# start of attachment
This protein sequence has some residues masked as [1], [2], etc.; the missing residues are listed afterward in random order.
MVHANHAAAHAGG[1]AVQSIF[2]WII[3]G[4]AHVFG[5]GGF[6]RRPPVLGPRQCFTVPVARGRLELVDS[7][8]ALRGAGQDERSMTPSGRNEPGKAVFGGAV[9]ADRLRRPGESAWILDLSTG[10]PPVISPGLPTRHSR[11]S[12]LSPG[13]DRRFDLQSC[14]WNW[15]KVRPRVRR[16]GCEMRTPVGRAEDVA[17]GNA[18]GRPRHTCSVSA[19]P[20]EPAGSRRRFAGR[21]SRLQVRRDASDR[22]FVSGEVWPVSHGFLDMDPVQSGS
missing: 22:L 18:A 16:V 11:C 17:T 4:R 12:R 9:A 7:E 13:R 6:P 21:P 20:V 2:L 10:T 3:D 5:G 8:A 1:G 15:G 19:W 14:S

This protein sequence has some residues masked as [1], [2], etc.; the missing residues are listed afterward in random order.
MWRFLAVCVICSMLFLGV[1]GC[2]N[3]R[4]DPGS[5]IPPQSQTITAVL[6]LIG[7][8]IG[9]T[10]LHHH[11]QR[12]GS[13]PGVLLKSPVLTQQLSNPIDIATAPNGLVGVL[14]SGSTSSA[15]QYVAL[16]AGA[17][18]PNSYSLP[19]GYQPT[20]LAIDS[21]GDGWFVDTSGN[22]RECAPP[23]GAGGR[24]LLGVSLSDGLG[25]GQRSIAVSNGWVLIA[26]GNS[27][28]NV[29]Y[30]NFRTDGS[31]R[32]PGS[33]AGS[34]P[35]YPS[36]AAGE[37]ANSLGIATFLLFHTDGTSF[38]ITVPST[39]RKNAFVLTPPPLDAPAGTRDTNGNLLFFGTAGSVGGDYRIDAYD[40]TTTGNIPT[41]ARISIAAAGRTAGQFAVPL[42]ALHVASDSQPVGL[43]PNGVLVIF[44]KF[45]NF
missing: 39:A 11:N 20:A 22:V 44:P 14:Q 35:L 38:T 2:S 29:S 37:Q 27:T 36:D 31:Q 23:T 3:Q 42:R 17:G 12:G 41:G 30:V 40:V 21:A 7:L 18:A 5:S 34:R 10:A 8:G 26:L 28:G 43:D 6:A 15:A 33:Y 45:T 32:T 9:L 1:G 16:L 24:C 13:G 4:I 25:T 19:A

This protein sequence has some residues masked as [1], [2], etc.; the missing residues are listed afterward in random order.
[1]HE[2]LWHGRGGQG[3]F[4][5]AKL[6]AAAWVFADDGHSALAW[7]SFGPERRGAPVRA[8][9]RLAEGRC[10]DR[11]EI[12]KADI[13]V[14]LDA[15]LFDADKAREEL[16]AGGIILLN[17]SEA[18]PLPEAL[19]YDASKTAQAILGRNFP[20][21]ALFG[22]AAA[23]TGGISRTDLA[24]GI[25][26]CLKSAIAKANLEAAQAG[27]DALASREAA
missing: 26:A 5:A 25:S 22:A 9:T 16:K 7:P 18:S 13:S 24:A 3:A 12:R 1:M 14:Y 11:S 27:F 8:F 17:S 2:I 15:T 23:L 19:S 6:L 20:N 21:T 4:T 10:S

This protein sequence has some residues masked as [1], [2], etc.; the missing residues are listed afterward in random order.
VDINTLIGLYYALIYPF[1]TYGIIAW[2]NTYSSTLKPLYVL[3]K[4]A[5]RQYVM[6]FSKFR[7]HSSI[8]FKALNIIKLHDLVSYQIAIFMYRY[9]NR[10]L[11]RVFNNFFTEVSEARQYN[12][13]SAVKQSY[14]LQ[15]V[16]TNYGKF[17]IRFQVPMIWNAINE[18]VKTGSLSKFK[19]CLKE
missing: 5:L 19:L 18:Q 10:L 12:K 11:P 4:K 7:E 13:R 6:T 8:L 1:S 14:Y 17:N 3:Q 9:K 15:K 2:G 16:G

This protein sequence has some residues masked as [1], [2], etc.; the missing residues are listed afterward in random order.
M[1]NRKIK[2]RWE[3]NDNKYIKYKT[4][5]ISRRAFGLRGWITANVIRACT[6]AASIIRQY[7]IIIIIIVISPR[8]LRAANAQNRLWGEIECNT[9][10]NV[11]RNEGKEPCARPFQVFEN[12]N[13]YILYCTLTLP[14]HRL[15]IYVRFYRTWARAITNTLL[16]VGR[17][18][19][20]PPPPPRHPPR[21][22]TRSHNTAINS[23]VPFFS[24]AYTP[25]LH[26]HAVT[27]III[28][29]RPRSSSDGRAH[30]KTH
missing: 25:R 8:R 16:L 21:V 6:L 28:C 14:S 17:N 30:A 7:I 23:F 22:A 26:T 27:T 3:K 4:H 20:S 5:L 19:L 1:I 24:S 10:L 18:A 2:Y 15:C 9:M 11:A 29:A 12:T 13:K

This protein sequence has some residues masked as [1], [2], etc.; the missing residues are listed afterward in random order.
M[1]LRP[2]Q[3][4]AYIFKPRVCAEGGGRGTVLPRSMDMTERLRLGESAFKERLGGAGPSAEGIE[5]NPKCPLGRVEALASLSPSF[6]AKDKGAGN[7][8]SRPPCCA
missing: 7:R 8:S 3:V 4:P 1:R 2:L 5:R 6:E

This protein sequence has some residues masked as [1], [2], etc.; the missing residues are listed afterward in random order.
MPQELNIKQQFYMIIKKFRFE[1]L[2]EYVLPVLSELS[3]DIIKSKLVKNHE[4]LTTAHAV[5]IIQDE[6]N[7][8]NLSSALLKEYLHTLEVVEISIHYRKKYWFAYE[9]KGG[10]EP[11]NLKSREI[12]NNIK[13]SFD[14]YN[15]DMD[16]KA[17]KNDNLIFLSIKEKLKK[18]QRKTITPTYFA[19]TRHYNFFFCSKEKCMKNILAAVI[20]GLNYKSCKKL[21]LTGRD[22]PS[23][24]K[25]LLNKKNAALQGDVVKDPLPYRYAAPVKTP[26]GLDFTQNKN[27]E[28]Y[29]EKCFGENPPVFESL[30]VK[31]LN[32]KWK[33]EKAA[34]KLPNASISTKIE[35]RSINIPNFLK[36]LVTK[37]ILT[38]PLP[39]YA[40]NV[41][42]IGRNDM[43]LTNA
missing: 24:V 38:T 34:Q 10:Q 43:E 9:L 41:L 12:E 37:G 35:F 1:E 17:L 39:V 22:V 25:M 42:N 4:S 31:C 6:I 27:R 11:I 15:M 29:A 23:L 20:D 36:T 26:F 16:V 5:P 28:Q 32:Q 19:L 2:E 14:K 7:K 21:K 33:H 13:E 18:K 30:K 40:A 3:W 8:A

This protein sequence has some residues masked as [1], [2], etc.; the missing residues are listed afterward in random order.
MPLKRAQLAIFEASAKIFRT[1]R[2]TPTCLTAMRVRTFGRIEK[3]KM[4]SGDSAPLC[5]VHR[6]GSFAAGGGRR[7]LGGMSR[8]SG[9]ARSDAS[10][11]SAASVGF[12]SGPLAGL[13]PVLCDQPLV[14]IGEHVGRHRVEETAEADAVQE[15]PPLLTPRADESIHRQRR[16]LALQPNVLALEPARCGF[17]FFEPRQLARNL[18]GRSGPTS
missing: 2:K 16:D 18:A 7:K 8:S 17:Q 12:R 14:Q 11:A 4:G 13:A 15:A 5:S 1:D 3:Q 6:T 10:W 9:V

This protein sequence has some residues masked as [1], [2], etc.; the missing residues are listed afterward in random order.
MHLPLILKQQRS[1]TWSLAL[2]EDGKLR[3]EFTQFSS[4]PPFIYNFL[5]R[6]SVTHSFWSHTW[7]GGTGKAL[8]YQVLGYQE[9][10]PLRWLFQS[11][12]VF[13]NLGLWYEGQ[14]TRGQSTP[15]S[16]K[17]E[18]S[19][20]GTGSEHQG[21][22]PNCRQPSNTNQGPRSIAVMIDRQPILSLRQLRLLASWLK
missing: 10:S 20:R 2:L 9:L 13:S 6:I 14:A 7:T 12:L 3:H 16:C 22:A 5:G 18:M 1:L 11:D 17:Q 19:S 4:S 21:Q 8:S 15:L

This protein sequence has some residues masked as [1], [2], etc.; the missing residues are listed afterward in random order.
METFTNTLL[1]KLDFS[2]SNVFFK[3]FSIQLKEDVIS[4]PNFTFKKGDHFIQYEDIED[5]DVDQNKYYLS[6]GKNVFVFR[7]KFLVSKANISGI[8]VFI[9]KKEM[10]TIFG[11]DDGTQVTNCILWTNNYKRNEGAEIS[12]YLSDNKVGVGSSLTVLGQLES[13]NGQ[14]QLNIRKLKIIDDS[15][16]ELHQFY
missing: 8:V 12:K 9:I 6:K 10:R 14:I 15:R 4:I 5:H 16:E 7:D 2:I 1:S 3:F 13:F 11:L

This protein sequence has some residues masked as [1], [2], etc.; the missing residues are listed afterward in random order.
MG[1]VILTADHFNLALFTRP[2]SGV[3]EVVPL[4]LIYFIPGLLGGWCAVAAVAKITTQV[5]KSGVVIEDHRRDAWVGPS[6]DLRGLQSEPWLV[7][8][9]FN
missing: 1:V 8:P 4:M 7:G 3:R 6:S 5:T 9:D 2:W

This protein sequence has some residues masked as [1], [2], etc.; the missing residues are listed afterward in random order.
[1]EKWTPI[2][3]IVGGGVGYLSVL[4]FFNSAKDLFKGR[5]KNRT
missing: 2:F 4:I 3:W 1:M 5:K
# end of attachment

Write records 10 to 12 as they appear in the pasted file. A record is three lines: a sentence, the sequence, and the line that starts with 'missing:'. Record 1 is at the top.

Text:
This protein sequence has some residues masked as [1], [2], etc.; the missing residues are listed afterward in random order.
METFTNTLL[1]KLDFS[2]SNVFFK[3]FSIQLKEDVIS[4]PNFTFKKGDHFIQYEDIED[5]DVDQNKYYLS[6]GKNVFVFR[7]KFLVSKANISGI[8]VFI[9]KKEM[10]TIFG[11]DDGTQVTNCILWTNNYKRNEGAEIS[12]YLSDNKVGVGSSLTVLGQLES[13]NGQ[14]QLNIRKLKIIDDS[15][16]ELHQFY
missing: 8:V 12:K 9:I 6:K 10:R 14:I 15:R 4:I 5:H 16:E 7:D 2:I 1:S 3:F 13:F 11:L

This protein sequence has some residues masked as [1], [2], etc.; the missing residues are listed afterward in random order.
MG[1]VILTADHFNLALFTRP[2]SGV[3]EVVPL[4]LIYFIPGLLGGWCAVAAVAKITTQV[5]KSGVVIEDHRRDAWVGPS[6]DLRGLQSEPWLV[7][8][9]FN
missing: 1:V 8:P 4:M 7:G 3:R 6:S 5:T 9:D 2:W

This protein sequence has some residues masked as [1], [2], etc.; the missing residues are listed afterward in random order.
[1]EKWTPI[2][3]IVGGGVGYLSVL[4]FFNSAKDLFKGR[5]KNRT
missing: 2:F 4:I 3:W 1:M 5:K